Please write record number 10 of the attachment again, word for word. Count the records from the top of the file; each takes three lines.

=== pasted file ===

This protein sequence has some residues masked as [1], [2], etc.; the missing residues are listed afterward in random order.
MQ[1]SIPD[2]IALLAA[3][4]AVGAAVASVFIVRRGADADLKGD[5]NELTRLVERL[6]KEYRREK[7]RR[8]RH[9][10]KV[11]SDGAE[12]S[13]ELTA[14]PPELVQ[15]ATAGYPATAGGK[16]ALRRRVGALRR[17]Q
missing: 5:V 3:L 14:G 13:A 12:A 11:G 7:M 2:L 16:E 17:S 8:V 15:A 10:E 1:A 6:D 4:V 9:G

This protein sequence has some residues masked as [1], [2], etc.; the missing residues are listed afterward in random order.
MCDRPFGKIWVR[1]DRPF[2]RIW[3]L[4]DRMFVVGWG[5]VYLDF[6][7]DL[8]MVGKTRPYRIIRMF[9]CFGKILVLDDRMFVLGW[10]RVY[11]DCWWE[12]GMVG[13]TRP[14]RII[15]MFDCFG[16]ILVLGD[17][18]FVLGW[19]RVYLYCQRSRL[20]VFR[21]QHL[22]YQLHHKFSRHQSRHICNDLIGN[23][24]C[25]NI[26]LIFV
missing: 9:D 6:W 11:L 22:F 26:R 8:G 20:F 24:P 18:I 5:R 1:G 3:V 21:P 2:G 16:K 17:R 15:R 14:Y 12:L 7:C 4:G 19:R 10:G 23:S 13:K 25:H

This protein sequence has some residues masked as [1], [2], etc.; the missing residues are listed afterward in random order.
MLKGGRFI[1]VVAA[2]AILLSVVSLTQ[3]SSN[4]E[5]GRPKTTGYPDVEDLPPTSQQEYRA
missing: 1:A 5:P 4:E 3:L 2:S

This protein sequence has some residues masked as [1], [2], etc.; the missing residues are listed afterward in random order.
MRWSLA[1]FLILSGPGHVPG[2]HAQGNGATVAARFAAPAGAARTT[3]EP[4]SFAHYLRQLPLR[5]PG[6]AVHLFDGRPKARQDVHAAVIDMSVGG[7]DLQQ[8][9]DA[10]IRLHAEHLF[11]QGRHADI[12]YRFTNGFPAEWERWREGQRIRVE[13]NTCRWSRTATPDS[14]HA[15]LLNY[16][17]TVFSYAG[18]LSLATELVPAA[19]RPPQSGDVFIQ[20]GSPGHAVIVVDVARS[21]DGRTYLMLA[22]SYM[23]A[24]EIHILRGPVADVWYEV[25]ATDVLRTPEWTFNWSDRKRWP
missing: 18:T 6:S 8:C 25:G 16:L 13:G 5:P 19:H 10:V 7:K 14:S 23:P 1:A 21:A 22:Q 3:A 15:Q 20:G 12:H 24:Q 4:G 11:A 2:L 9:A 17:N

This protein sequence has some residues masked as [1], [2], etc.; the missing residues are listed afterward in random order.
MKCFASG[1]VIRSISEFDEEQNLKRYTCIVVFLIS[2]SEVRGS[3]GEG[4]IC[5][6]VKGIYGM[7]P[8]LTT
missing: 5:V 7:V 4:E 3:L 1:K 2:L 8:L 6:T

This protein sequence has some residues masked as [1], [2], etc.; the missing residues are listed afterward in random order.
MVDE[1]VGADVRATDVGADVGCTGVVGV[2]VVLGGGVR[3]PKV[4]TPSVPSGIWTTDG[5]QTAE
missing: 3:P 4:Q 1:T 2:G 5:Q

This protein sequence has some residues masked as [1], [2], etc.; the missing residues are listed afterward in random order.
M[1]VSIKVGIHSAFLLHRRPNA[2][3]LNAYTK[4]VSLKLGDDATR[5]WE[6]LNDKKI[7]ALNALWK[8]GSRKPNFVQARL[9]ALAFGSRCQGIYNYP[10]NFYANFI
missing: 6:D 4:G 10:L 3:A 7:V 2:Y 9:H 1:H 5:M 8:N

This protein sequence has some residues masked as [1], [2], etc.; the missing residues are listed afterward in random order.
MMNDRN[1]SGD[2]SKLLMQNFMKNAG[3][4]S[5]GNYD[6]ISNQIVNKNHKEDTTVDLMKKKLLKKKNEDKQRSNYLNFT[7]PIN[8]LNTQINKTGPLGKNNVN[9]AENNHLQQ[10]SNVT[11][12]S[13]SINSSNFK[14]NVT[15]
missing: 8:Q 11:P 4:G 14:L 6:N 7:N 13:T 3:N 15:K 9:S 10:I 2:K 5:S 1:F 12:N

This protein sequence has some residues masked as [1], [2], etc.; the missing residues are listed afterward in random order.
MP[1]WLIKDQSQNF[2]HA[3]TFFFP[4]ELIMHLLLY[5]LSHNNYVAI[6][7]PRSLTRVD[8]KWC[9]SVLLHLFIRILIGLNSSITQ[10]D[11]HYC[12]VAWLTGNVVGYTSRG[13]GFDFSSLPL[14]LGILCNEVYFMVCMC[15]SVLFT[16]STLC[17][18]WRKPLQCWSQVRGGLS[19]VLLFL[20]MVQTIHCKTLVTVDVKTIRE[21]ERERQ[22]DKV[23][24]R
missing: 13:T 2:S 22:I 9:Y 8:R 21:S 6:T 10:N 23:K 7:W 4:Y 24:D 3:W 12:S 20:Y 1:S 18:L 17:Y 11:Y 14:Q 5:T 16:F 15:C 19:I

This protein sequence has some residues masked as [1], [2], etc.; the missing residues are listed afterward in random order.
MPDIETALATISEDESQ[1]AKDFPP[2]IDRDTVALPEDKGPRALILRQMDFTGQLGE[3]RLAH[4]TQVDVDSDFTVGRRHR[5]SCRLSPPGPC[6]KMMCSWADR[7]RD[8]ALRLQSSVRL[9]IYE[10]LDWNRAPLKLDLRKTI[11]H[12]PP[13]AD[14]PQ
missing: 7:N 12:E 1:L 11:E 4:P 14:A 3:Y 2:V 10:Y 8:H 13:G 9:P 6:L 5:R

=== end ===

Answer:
This protein sequence has some residues masked as [1], [2], etc.; the missing residues are listed afterward in random order.
MPDIETALATISEDESQ[1]AKDFPP[2]IDRDTVALPEDKGPRALILRQMDFTGQLGE[3]RLAH[4]TQVDVDSDFTVGRRHR[5]SCRLSPPGPC[6]KMMCSWADR[7]RD[8]ALRLQSSVRL[9]IYE[10]LDWNRAPLKLDLRKTI[11]H[12]PP[13]AD[14]PQ
missing: 7:N 12:E 1:L 11:E 4:P 14:A 3:Y 2:V 10:Y 8:H 13:G 9:P 6:L 5:R